On gas emission, we tracked the output of the poisonous gas; carbon monoxide, we found out that using 100 percent biodiesel, carbon monoxide emission was reduced by 48 percent which is in conformity with other research findings around the world that whenever they used biodiesel 100 percent, carbon monoxide emission was reduced by between 43 and 50 percent.

So the Rwandan biodiesel is reaching 48 percent in terms of curbing output of harmful gases which is very good news. This is attributed to the fact that our machines were programmed to produce biodiesel that meets international standards that is why we are very serious about controlling the quality of the raw oil and the quality of the biodiesel that is produced.

Q. What is the production capacity of these machines?

They have the capacity to produce 2000 litres per day, currently we are producing less than that because of power problems and lack of enough raw materials but we are thankful to government for easing procurement procedures and waiving tax on the importation of these raw materials.

The problem of power shortage  will be solved in December when our biodiesel generator arrives in the Country, it will make us independent and we will be able to work in shifts.

Q. Talking about raw materials, there is a danger of feeding the biodiesel industry at the expense of human consumption, what is your take on this?

Such fears should not arise; first, we have a good supply of palm oil from neighbouring Countries. Secondly we have plenty of Jatropha plant growing in Bugarama, Eastern Province.

The plant is not eaten by animals and the oil produced cannot be consumed by human beings, the other good thing is that this plant can perform even on degraded lands.

Q. How do you plan to bring the private sector on board because you cannot implement a project of this magnitude all alone?

We want to establish a joint public –private biodiesel company in which IRST will be having majority shares but this does not stop other members of the private sector from establishing their own companies, IRST will be there to give technical assistance.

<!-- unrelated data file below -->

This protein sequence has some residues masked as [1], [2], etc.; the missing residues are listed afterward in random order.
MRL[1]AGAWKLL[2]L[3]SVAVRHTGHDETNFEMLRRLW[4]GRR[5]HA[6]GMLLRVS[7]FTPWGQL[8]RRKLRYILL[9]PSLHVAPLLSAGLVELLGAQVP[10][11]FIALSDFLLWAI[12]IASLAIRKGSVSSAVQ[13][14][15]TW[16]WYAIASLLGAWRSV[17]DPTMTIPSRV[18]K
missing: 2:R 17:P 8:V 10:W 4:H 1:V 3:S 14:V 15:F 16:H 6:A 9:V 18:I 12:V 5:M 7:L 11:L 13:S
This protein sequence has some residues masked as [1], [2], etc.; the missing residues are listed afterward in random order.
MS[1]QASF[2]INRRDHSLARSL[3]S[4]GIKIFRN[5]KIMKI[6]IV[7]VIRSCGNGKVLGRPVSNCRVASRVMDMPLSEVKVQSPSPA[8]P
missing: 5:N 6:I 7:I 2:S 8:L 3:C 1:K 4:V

We want our country to be a centre of excellence in biodiesel production; we will be assisting whoever is interested in biodiesel production to produce biodiesel that meets international standards by controlling the quality of the raw oil and the quality of the biodiesel produced.

Q. Could you estimate the amount of investment needed to ensure the success of the project

To equip our laboratory, we need equipment which will cost about €500 000, we have already identified the equipment.

When we were preparing a business plan, we found out that the Country can be self reliant in biodiesel production, what we need is 225 000 hectares of land and this is available.

Q. When should Rwandans expect to see a biodiesel powered public transport bus on the road?

In a few months, we are processing insurance cover for the bus and also working on recruiting a driver, we will start operations as soon as all documents are in place.

We will conduct a Country tour to advertise our bus before we start plying the Kigali Bujumbura route.

The Institute of Scientific and Technological Research and the University of Bujumbura have signed a memorandum of understanding where students and professors from the University and other Universities in Rwanda and Uganda will start working on data collection when the bus begins operation.

There is a set of data that we need to collect which will be useful to our private sector who want to invest in biodiesel industry.

Q. Your parting shot

We are grateful to government for the support in buying these biodiesel processors, building laboratories; it is encouraging for scientists.

We are happy to do our research and contribute to the development of this Country.

With government’s support, we are building a three storey central laboratory complex that is estimated to cost about Rwf850million. This is a strong boost to our research efforts.